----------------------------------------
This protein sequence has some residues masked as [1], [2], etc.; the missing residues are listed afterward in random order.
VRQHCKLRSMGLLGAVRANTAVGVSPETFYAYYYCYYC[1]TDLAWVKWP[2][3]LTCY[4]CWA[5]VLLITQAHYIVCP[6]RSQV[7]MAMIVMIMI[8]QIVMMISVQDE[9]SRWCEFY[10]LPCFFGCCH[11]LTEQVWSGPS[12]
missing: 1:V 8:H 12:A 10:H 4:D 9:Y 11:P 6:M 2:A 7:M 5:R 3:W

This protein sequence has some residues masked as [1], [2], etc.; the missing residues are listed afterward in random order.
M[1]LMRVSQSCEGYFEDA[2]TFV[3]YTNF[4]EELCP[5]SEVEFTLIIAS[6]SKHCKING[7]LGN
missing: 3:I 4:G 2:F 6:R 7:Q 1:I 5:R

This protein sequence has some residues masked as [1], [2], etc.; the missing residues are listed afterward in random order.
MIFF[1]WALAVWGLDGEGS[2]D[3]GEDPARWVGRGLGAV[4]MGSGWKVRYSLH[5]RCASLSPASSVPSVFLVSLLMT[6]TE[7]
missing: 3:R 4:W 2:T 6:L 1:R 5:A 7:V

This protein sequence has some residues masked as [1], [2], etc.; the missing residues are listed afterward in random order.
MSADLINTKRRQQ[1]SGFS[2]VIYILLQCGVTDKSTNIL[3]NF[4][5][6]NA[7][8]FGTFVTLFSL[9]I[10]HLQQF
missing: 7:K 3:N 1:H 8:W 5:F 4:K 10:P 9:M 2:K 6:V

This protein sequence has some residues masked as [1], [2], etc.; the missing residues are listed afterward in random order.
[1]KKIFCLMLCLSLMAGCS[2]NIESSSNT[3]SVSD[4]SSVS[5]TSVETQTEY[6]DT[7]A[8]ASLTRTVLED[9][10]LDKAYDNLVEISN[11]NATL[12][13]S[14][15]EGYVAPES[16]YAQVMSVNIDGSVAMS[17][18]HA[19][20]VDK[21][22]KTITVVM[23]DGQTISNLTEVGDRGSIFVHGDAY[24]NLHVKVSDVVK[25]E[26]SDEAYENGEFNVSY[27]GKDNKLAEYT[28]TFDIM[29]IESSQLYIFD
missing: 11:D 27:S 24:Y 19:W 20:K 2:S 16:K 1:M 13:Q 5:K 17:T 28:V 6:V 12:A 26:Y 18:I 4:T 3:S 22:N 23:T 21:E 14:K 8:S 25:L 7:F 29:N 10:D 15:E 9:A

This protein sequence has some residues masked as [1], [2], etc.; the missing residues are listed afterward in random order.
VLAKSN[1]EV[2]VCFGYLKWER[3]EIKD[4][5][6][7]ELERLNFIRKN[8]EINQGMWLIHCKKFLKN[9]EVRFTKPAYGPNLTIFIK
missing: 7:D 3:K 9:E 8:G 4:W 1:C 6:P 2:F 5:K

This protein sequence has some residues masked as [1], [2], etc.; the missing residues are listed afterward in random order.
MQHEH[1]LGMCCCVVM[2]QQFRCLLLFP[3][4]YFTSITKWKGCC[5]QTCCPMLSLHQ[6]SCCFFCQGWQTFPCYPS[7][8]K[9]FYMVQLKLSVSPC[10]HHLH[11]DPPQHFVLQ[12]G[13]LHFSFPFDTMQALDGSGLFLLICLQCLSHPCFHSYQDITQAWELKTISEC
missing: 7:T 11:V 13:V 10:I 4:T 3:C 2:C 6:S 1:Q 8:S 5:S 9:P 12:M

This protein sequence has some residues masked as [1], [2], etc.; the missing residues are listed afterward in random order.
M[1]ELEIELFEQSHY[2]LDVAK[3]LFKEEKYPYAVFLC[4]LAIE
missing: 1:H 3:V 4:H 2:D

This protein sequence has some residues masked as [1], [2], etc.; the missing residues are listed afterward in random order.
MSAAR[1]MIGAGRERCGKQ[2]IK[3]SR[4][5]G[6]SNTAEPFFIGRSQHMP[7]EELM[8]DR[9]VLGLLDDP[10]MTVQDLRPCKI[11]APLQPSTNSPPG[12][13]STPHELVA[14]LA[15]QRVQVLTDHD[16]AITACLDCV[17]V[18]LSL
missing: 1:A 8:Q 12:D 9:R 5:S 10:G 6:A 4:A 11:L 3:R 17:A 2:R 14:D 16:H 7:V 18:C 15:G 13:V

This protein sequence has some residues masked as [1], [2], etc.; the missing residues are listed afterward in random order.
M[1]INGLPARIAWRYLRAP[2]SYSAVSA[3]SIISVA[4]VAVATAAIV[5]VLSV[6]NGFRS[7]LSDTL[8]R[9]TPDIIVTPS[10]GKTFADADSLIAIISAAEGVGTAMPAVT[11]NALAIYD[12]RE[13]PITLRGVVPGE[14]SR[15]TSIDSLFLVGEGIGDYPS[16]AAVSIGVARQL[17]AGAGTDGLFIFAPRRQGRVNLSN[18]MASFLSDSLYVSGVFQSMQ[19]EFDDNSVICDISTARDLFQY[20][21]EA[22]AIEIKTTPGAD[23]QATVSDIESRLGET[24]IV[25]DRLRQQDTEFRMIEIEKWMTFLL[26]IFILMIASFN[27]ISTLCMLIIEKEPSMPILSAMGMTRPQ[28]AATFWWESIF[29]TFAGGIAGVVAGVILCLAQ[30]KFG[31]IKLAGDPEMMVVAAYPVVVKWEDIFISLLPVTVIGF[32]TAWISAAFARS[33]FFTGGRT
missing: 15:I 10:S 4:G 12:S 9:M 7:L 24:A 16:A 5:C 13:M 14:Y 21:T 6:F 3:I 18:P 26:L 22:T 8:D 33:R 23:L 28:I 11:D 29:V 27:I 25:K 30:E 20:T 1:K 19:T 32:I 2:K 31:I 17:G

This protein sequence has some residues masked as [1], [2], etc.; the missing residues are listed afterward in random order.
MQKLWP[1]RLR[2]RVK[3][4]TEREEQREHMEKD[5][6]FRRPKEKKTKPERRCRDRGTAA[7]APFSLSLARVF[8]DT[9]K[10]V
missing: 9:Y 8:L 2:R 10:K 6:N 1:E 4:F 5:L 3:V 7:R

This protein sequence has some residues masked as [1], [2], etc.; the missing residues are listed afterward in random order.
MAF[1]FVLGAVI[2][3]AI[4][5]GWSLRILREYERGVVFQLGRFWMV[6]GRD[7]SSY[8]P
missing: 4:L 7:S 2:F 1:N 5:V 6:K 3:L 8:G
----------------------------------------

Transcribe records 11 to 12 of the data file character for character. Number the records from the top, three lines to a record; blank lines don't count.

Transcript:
This protein sequence has some residues masked as [1], [2], etc.; the missing residues are listed afterward in random order.
MQKLWP[1]RLR[2]RVK[3][4]TEREEQREHMEKD[5][6]FRRPKEKKTKPERRCRDRGTAA[7]APFSLSLARVF[8]DT[9]K[10]V
missing: 9:Y 8:L 2:R 10:K 6:N 1:E 4:F 5:L 3:V 7:R

This protein sequence has some residues masked as [1], [2], etc.; the missing residues are listed afterward in random order.
MAF[1]FVLGAVI[2][3]AI[4][5]GWSLRILREYERGVVFQLGRFWMV[6]GRD[7]SSY[8]P
missing: 4:L 7:S 2:F 1:N 5:V 6:K 3:L 8:G